Mary Mariq Kuutsiq
Flock of Appliqué Geese, before 2011
Kuutsiq was in the first generation of Inuit from Baker Lake who worked with textiles to create art.
Kuutsiq passed away in 2011. Her surviving daughters, Ruth Ikinilik Tapatai and Lucy Angoyuaq, are both renowed textile artists.
Gwendolyn Best, Down to Lover’s Lane, n.d.
The cat sanctuary on Parliament Hill (known affectionately as Kitty Parliament) closed down earlier this year when all the stray cats were adopted out. Hopefully Best’s portraits of kitty parliament and its denizens can keep the memory of Canada’s most unusual cat shelter alive.
Yellow Bear, 2010
Mikkigak is a printmaker from Cape Dorset.
“I enjoy doing colourful drawings, of people, animals, birds and especially the landscape. I used to enjoy hunting on the land, so that’s what I draw.”
Rebecca Belmore (Anishnaabe)
Rebecca Belmore often uses the body to address violence against First Nations people, especially women. The woman in Fringe assumes the same reclining pose as the beautiful odalisques depicted by nineteenth- and twentieth-century European artists, but bears an ugly slash from shoulder to hip. The thin rivulets of blood that run from the gash are composed of small red beads, a detail that evokes both Belmore’s Anishinabe heritage and the trauma inflicted on indigenous peoples. Despite the graveness of the woman’s injury, Belmore’s Fringe is also about healing. The wound is not fatal; she has the strength to recover. But the scar will never disappear.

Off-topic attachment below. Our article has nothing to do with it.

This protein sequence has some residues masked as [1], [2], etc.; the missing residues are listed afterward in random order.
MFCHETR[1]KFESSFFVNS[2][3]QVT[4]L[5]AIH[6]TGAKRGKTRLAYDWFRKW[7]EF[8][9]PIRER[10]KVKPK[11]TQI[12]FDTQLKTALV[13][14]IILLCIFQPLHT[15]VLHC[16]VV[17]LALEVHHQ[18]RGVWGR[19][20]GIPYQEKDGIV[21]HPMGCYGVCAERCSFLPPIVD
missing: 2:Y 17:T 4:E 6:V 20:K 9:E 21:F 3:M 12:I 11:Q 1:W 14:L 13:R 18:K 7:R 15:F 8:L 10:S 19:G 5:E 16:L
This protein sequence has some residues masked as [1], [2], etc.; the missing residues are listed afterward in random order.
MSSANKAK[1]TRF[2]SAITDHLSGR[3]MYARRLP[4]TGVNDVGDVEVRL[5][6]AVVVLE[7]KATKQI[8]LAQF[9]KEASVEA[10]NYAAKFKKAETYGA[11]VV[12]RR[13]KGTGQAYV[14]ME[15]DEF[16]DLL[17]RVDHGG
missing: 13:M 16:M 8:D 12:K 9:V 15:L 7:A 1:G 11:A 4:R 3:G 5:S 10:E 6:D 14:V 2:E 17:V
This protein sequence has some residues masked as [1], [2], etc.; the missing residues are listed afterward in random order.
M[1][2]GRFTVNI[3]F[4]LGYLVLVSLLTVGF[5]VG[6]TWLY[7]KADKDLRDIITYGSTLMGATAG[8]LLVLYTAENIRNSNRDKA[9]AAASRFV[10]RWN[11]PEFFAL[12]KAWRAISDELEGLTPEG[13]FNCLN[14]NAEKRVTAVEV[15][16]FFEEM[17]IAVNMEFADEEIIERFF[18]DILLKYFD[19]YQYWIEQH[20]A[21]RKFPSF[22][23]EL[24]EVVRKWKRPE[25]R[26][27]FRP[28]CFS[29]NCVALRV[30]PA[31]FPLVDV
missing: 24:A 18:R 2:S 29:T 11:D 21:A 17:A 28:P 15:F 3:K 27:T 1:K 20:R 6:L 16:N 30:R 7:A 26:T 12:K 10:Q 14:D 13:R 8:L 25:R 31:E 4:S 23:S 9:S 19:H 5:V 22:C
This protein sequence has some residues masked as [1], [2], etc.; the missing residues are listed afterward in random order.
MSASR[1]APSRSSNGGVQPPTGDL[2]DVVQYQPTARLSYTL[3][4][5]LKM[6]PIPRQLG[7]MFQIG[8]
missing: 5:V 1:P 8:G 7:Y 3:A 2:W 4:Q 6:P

I love Rebecca Belmore.
Valérie Blass, She Was a Big Success, 2009
Blass is a sculptor from Montréal who is known for beginning her works with found objects that she develops. Here, she is working with body castings and wigs. The combination of realist and abstract approaches to her sculpture is meant to invoke a response in the viewer.
“Every sculpture is a body and has an attitude, I play with the capacity we have to see a face (or a body) in an abstraction.”
Sakahan, the massive exhibition of aboriginal art from around the world, opens at the National Gallery of Canada, and it is a triumph.
I am so excited to go see this, I will be taking an art history seminar class that centres around the exhibition in July.
Acrylic Ink on Panel
Mosley’s neato art is hanging up in the Daily Grind Cafe on Somerset all month as a part of Chinatown Remixed. Go see it if you’re in Ottawa!
Dana Claxton, Daddy’s Gotta New Ride, 2008
From the artist’s website:
“I’m influenced by my own experience as a Lakota woman, a Canadian, a mixed-blood Canadian, and my own relationship to the natural and supernatural world. That whole bundle of experiences goes in to the artwork. I think that’s where the multi-layering comes in, because I’ve had a very multi-layered life.”
The Clothesline Project, 2011
Follow Ottawa’s Women’s Event Network for updates and information on The Clothesline Project.
The Clothesline Project is a fantastic installation wherein women who have been affected by domestic violence decorate tee-shirts and hang them up to “air out their dirty laundry”. I saw it at the Ravenswing DIY Festival last year and look forward to seeing it again there next weekend. Its very powerful and well worth checking out.